We Grow by Embracing Our Teaching Mistakes
A MiddleWeb Blog
When do you chalk it up to circumstances – a lesson interrupted by an assembly or a schedule change, a technology failure, or simply a bad classroom dynamic that day?
When do you just admit that the problem is you?
These aren’t easy questions, and as a veteran teacher, I still struggle against the urge to just ignore a wobble and reinvent the wheel each year. When a unit isn’t stellar, I usually want to just plan something else for the next time I teach this content.
The problem with that solution is that it stops me from ever reaching “mastery.” One question I’ve been asking myself lately in these situations is: What made me choose to design this unit plan this way in the first place?
I’m trying to set cues for myself to be more reflective and examine whether the lackluster unit or lesson is due to bad pacing, lack of formative assessments to gauge student readiness, or failure to engage students.
Let’s look a little closer
In other words, it wasn’t stellar, so it was a perfect candidate for some self-reflection. The story itself is great – who wouldn’t love a twist as ironic as the hunter becoming the hunted? Students did enjoy this aspect, and there were lots of good conversations, but in the end, the total lesson experience left me wishing for something else.
In one tiny corner of my lesson plan template there is a box for “reflection.” Last year I wrote this cryptic little note to myself: “hit vocab first” and “outloud too.” If you find my notes a little vague, you wouldn’t be the only one. A year later, and I think I need to enlarge that box a bit!
However, “The Most Dangerous Game” is a story that is rich in figurative language and depth, and I really love the MDG Figurative Language Search I used last year. Even though elements of the lessons weren’t perfect, I’m determined to improve the unit and hook some reluctant readers in the process.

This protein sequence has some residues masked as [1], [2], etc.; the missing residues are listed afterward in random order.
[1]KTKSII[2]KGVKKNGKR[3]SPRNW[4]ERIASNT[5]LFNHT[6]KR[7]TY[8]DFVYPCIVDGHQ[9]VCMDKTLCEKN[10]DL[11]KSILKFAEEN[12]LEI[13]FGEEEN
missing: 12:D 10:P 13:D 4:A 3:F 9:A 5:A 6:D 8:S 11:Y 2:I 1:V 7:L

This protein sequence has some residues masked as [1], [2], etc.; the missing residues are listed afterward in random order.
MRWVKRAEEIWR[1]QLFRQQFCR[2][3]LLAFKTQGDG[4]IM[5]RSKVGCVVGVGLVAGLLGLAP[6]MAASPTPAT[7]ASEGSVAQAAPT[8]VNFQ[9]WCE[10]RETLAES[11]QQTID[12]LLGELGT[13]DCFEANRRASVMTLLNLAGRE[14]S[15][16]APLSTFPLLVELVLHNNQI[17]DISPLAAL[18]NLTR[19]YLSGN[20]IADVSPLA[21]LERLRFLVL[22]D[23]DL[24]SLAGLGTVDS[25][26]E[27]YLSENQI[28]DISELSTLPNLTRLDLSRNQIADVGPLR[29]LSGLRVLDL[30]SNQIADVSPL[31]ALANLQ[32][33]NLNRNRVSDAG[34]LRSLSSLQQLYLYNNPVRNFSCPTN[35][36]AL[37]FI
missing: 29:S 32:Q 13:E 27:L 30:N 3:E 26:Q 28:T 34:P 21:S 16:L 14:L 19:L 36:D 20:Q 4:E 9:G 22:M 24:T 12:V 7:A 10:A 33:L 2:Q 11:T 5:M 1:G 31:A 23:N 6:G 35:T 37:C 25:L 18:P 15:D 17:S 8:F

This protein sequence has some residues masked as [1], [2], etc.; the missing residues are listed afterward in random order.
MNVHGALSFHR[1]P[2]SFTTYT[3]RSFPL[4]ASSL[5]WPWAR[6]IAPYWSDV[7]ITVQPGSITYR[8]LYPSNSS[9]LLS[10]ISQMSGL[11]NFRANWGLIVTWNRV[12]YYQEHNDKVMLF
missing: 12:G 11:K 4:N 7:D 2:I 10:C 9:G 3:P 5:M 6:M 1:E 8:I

Too often, teachers bail on a plan that didn’t go perfectly when really the reflection process and a little faith in the Growth Mindset could vastly improve student achievement. Why? Because when we revisit instead of discard we improve our practice. Research supports this “theory,” and we must be patient and deliberate enough to work through the rough patches when we sense the lesson is important.
Trusting my own reflections from last year – as vague as they were – I dove into the two areas I mentioned in my little template box. Here’s how the unit has changed.
“Hit Vocab First”
I did recall my “aha” from last year that the vocabulary in this 1924 Collier’s Magazine story is archaic (at least in the eyes of 21st century eighth graders), and it uses words in odd ways – ways that had been off-putting to my students.
Last year, I honestly hadn’t read the story with the mind of a middle schooler. This year, I reread the story, noting words that were important to the plot and characterization. For example, I’ve done more than my fair share of reading, yet I had never seen the word cosmopolite used. This isn’t something you can just skim over; part of the plot turns on the student understanding of who is a cosmopolite and who is naive.
I created a slideshow of 13 potentially challenging MDG words, carefully choosing words that were important for students in the context of the characters and plot. I explained to them that we’d only have a multiple choice quiz later because I didn’t expect them to start “owning” words like palpable on a first encounter.
This idea of word ownership is a new distinction I’ve started making when teaching vocabulary – some words are to “use” in a specific circumstance like reading a story and some words are to “own” and start using in everyday life.